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Even with Vice President Kamala Harris’ elected position shattering the glass ceiling for women in politics, women remain underrepresented nationally in leadership and management positions. In light of Women’s History Month, we examined gender disparities in management in Minnesota. For our state to be its best, we need talented managers from all backgrounds to make sure our institutions work well for all.

Women are underrepresented in management positions

While women made up 48% of the 2015-2019 employed population in Minnesota, they compose just 32% of management positions across the state. Gender disparities persist despite notable achievements by women in the workforce.

Women who are managers are more likely to work in lower-paying industries

Female managers are only equally represented in the education and health care industry and underrepresented in all other industries. More telling, women are highly underrepresented in some of the highest paying industries. According to Emsi data, some of the top-paying industries in 2019 included utilities, information, finance and insurance, wholesale trade, and manufacturing. Each of these industries is overwhelmingly made up of male managers, with finance and real estate coming to the closest to equality at 60:40.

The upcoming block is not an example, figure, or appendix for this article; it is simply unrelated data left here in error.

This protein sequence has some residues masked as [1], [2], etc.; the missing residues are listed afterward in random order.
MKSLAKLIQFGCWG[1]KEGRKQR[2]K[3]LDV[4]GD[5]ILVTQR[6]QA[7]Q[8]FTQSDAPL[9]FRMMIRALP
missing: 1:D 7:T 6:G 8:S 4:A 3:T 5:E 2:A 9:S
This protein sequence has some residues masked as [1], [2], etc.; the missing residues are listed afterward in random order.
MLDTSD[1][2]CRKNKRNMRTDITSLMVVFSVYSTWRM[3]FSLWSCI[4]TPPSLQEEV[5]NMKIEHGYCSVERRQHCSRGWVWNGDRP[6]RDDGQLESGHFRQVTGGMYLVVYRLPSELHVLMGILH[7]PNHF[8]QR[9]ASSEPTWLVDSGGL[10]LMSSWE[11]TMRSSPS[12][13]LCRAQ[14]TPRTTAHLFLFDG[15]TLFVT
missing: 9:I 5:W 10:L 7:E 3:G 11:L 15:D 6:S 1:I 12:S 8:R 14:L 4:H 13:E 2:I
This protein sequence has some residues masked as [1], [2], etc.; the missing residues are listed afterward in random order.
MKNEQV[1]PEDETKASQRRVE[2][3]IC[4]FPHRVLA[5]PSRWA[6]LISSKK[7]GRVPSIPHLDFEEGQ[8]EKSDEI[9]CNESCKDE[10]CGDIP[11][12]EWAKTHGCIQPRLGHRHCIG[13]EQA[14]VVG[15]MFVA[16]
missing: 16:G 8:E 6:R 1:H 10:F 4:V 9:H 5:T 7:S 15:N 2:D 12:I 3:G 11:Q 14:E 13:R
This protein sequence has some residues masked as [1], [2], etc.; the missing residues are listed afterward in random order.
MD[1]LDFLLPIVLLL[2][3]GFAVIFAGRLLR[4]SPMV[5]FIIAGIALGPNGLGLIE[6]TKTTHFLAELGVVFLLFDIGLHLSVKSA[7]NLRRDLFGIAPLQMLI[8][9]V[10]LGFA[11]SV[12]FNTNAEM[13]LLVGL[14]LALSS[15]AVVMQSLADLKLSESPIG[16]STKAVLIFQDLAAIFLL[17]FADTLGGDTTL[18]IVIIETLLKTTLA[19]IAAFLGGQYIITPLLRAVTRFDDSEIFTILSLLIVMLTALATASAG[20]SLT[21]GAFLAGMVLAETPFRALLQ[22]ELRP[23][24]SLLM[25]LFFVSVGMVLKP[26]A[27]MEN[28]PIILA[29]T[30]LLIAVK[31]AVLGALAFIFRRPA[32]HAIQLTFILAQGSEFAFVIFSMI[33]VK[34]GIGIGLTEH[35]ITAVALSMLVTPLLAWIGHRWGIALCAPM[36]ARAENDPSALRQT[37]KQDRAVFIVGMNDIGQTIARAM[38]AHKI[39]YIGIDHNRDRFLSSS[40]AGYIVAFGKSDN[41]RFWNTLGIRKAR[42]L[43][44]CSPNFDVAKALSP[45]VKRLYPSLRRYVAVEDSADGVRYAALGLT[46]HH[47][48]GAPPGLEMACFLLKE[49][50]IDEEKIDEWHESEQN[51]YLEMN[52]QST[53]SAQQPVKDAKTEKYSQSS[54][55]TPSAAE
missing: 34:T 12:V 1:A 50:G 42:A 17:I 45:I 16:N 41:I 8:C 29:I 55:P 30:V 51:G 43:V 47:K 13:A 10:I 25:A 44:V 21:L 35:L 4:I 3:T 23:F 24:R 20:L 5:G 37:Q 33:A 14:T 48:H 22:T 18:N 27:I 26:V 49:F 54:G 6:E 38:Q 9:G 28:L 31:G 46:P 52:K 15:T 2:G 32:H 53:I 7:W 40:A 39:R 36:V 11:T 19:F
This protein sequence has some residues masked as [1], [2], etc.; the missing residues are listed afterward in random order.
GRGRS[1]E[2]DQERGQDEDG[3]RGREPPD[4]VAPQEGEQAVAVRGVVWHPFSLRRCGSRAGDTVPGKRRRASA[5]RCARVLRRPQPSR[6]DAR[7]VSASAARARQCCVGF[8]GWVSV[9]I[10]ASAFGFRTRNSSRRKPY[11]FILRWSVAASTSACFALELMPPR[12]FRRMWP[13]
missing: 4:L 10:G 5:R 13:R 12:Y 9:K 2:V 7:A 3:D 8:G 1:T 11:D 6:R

Only 1 in 4 women are in leadership positions

When we restrict the data to women in high-level leadership positions (defined as chief executives and legislators), we see even larger disparities. While 51% of Minnesota’s adults are women, only 25% of leaders across the state are women. We need to see at least twice as many women in positions of leadership in order to reach parity with the population of women among Minnesota’s adults.

Actionable steps for employers to break the glass ceiling

To reduce gender disparities in management, some actionable steps for employers are to:

  • Be explicit about your organization’s commitment to diversity, equity, and inclusion, and allocate resources to these efforts
  • Commit to proactive recruiting strategies that focus on gender diversity
  • Regularly assess hiring and promotion policies and practices to identify and remove systemic barriers
  • Incorporate mentoring initiatives and leadership development programs aimed at women and other underrepresented communities
  • Identify clear pathways for promotion and advancement within your organization, and reduce ambiguity in performance reviews and performance-based rewards

See our Leadership Toolkit page for more information on steps employers can take to increase diversity, equity, and inclusion in the workplace.